The internet is a changing place. It is no surprise therefore to discover that some of the tips and tricks that used to work to rank your website highly within a search engine result are now defunct, having been replaced with newer and more sophisticated alternatives. Staying on top of Search Engine Optimisation (SEO) techniques is a difficult job, as you could spend many a day researching and coming no closer to an answer as to which techniques will make the most difference.
Well one handy, and often forgotten, method will help you in both ranking more highly within a search engine, but also in appearing within their results more quickly. This method is simple to implement but powerful, and is particularly useful for any website, but especially for website designs with a lot of Flash, those with many old archived webpages that are no longer linked to from anywhere, those that take advantage of dynamic content, and just those that are new to the World Wide Web. Even if your particular website design doesn’t fall within one of these categories, you should still consider this useful tool as an essential part of your site.
The little method that we speak of is known as a sitemap.
What is a sitemap?
A sitemap isn’t a complex creation. It is, quite simply, a map of your website. It will show how your website links together, for example if several subpages link from one other page. Also every page, whether linked from another or not, will be displayed within your sitemap.
Although it is unusual to actually link to a sitemap from your main navigation bar, many websites will allow users access to it from the footer. It is certainly beneficial to allow visitors to your website to access your sitemap, as it may help them find what they are looking for more easily than in using a search bar or trawling through several pages.
However it isn’t only your visitors that will take advantage of a sitemap. Search engines don’t consider a website as an entity; instead they consider the separate webpages within your website. If these pages don’t link to each other, the search engine spiders have no way of knowing that your pages are actually affiliated at all. With a sitemap though, search engines will soon know exactly how your website fits together, including all the intricacies of your navigation.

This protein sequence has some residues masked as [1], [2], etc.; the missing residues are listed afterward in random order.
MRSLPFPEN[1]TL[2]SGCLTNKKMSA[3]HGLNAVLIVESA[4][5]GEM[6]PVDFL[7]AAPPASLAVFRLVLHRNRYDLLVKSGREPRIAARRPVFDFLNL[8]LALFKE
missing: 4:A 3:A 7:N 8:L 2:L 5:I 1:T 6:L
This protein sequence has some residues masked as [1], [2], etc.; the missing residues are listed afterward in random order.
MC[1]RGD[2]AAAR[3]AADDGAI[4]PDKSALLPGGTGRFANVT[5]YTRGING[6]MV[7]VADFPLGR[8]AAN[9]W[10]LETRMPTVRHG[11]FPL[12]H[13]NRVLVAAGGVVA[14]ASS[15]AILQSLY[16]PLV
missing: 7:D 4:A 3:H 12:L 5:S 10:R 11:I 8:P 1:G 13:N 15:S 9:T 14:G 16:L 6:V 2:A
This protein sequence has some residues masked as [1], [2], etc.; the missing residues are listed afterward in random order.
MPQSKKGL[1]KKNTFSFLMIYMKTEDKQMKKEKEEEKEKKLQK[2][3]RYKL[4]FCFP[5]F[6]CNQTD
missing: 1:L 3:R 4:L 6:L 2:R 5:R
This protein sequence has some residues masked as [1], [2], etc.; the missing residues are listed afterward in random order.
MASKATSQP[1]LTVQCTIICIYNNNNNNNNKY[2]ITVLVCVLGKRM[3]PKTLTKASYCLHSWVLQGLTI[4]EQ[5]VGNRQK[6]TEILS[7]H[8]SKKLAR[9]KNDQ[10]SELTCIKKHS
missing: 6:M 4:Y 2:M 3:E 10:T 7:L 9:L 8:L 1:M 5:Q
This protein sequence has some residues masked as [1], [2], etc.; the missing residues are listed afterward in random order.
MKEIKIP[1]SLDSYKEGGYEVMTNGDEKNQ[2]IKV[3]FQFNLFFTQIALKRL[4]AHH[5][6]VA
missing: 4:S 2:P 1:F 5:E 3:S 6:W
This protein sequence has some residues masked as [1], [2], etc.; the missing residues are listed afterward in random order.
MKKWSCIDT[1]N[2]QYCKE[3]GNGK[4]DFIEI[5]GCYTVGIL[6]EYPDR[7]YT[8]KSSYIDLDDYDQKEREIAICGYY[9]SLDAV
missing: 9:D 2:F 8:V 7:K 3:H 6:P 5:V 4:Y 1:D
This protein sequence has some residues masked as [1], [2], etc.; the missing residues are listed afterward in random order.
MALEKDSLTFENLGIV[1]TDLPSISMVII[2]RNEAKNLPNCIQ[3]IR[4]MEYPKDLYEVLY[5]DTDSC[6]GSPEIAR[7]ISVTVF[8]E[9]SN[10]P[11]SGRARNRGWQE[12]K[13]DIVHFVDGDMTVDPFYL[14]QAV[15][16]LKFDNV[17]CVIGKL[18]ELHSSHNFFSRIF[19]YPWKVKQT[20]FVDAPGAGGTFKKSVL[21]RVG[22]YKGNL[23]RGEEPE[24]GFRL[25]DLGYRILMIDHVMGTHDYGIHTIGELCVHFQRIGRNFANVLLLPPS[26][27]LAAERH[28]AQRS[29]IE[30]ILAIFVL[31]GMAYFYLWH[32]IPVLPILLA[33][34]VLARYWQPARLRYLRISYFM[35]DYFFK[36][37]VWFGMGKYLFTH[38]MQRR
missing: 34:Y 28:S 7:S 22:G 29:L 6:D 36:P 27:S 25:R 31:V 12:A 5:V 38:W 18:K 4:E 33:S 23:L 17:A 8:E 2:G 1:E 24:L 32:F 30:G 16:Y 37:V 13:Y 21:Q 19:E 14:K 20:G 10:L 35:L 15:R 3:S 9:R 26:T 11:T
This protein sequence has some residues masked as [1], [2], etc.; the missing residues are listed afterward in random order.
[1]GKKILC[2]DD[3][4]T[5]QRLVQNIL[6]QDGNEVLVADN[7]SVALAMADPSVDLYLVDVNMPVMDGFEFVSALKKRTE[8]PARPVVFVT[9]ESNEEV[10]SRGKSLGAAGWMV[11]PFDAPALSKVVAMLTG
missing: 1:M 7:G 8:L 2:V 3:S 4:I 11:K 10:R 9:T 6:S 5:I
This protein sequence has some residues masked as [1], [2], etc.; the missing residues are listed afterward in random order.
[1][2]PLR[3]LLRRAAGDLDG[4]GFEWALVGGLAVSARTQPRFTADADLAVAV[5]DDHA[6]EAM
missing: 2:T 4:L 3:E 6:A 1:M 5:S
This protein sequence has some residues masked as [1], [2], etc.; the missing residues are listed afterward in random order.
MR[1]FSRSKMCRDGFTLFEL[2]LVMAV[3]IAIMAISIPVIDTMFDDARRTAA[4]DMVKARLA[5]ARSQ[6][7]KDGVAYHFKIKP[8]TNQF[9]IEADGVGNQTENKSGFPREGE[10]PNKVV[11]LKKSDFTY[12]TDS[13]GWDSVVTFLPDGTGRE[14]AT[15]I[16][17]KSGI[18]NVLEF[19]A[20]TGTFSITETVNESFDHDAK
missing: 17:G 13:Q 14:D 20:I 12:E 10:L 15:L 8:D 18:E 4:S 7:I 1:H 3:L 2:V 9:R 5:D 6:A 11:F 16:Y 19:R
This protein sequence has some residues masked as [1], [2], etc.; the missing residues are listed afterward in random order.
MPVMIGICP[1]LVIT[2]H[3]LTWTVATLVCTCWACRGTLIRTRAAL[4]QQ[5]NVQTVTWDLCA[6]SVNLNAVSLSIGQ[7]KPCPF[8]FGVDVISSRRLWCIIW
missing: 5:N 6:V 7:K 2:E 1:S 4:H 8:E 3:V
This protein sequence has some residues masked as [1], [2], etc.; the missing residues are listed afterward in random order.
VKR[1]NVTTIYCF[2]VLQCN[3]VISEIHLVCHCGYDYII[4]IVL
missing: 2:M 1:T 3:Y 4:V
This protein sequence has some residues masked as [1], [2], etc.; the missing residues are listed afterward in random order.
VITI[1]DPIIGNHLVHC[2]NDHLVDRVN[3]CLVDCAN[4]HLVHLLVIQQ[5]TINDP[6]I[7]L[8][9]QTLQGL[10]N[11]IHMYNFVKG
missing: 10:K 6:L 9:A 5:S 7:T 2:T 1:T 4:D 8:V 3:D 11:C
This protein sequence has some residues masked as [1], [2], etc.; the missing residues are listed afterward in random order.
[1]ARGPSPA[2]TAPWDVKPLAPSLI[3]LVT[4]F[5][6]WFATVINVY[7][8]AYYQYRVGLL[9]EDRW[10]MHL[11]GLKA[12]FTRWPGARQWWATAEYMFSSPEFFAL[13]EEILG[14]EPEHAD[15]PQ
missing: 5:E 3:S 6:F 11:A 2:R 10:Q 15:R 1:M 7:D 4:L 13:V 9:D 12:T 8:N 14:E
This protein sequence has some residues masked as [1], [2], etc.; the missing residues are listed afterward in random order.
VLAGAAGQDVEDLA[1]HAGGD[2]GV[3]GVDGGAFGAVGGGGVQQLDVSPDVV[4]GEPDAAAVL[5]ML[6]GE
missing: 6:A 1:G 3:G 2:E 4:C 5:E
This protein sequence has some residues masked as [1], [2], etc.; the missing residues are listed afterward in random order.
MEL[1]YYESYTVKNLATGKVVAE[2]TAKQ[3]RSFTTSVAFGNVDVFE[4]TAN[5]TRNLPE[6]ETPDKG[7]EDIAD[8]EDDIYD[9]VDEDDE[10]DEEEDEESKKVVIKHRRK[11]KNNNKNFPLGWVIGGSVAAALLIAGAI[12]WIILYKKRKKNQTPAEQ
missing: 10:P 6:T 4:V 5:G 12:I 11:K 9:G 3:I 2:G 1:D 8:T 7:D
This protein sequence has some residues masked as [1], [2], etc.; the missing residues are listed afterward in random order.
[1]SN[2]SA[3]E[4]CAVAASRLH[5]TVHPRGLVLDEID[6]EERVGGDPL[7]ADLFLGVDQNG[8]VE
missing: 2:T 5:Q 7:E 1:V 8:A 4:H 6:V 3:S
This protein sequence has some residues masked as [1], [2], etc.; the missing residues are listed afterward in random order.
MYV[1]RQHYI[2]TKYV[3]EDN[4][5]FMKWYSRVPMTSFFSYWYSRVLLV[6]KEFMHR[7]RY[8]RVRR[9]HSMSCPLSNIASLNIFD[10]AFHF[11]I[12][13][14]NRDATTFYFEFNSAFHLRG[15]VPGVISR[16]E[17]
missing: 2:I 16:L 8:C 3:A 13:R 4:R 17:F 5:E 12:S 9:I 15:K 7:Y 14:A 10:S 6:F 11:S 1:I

How do I create a sitemap?
Don’t worry; you don’t need to create a sitemap by hand. There are many free tools on the internet that will do it for you. Some of these tools require downloading a sitemap generator to run on your own computer, while others will simply run online. If you use a Content Management System such as WordPress, you might even find an appropriate plugin to do the legwork for you.
Once you have created your sitemap (assuming that you haven’t used the functionality within a CMS) you will need to upload the generated .xml file to your website, as with any other webpage. However your job doesn’t end there.
To take full advantage of your new sitemap it is important to let the big search engines, particularly Google, know that it exists. If you have a Google Webmasters account, you have the ability to submit the location of your sitemap to Google. If you don’t, register now and submit your new sitemap. Don’t expect an overnight difference to your search engine rankings, but within a few days you might be pleasantly surprised at the difference that you see.
The above article was kindly provided by Matt from DigitalCloud.org.uk. Thanks buddy, hope to see more of these in the future too!